The Shidduch crisis is only really number 3... Which is considerably less than 10%.

Anonymous said...

Stigmas, stigmas, stigmas..".it should be like this and it should be like that. The guy should be older. The guy and girl should be frum from birth and should have attended the right schools. They should meet through a shadchan, never the internet. No one should have divorced parents. And only marry rich..."
I met my husband in college ( yes, a CUNY school- Coed!) and luckily I did not realize when we first met that I was 2 1/2 years older than him. He was not FFB ( frum from birth). I ended up supporting him through medical school as I worked. We have been married 30+ years. When our kids( all girls) started dating, we were very open minded and remain so to this day. Our only requirement was that my girls all marry NICE guys. If they wanted to sign up on a dating website, that was fine. If they dated a guy from a divorced family, we never stigmatized the guy- divorce happens.And if they chose to date a guy who was younger, we could only laugh and say, yes, our kids grew up thinking that this combination is normal! Two of my daughters are already happily married, the last is still young...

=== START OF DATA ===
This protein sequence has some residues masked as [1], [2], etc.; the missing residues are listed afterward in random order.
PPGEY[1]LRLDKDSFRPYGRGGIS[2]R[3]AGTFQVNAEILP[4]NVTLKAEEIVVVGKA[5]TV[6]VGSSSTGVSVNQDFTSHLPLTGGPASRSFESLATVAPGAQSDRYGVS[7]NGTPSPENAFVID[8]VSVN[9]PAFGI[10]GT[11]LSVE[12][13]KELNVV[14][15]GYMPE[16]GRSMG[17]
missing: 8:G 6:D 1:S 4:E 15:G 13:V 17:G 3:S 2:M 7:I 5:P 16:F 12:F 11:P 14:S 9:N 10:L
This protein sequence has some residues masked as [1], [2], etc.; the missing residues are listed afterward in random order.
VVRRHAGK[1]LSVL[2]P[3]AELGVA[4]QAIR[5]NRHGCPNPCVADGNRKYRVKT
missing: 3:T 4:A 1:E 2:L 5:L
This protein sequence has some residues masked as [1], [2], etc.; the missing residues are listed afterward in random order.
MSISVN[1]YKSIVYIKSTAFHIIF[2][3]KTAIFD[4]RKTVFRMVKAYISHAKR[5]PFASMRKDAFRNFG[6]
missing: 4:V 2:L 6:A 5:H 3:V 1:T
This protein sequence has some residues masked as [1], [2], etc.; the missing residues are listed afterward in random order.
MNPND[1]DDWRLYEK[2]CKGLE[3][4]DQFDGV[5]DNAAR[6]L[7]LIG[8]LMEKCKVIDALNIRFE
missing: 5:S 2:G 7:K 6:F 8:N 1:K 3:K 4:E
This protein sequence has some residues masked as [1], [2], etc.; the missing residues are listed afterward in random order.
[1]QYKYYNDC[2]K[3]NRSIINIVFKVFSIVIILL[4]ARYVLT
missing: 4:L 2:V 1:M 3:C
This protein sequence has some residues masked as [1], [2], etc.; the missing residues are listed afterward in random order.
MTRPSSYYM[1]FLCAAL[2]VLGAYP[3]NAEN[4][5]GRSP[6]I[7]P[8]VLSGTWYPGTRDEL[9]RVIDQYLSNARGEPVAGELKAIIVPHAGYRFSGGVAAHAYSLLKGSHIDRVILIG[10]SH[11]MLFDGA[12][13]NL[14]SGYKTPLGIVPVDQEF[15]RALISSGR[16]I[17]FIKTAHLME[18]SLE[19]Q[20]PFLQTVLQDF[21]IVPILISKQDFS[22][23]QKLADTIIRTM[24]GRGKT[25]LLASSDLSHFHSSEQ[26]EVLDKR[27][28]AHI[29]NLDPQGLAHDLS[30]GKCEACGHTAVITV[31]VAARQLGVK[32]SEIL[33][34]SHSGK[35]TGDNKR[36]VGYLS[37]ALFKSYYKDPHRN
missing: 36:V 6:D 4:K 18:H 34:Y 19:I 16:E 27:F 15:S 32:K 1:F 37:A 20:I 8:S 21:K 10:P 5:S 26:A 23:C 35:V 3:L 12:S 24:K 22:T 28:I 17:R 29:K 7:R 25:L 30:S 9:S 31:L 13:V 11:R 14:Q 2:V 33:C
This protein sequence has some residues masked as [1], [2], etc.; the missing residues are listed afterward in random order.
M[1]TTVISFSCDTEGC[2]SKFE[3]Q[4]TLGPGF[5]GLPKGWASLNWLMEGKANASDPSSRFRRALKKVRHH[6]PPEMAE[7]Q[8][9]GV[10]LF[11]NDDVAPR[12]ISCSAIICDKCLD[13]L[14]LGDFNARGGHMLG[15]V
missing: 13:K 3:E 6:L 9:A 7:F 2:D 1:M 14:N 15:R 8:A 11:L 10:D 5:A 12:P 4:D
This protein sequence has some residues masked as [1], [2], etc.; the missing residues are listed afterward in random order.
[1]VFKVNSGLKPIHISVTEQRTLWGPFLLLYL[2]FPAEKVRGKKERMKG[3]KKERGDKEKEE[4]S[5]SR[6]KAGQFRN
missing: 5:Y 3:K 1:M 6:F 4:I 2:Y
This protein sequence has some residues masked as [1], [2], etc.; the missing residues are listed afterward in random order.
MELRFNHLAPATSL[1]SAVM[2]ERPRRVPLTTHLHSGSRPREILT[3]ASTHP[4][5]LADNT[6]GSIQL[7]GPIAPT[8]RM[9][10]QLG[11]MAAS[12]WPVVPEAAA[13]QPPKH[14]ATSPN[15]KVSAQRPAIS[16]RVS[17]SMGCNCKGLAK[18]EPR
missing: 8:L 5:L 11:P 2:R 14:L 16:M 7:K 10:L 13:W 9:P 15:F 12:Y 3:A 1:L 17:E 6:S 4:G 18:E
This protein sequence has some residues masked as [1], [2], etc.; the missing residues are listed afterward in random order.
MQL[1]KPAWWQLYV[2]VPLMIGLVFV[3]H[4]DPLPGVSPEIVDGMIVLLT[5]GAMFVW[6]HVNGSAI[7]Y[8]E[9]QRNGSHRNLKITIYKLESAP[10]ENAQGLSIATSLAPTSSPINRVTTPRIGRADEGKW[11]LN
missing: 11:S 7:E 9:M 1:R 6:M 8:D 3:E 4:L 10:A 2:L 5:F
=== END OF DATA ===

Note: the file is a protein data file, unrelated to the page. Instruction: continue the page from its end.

Sorry, I do not get it why any of these things should be made into a stigma. They are only a stigma if we make it a stigma! Let's let people chose a mate using more important criteria- like if they will be happy with that person! All the other stuff is really trivial!

Anonymous said...

I did not find my soul mate---and I am off the derech,too.
Father Patrick O'connell

Mr. Cohen said...

Most single girls in the Lithuanian-style Yeshivah World would never consider marrying: Baalei Teshuvah, Sephardim, sincere Halachic Gairim or men who have full-time jobs instead of full-time Torah study.

These types of men are rarely contacted by shadchanim, and when these men do contact shadchanim, they are usually matched with the worst girls.

chenyok said...

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Anonymous said...

Hey chenyok,

you suck!

Anonymous said...

Wow. A lot of comments out there.

I call bullshit on the argument that women who are single in their 30s are single because they didn't start looking young enough. I'm 34 and have been looking since I started caring about boys. So, let's say for 20 years. More realistically, since I was 22 or so.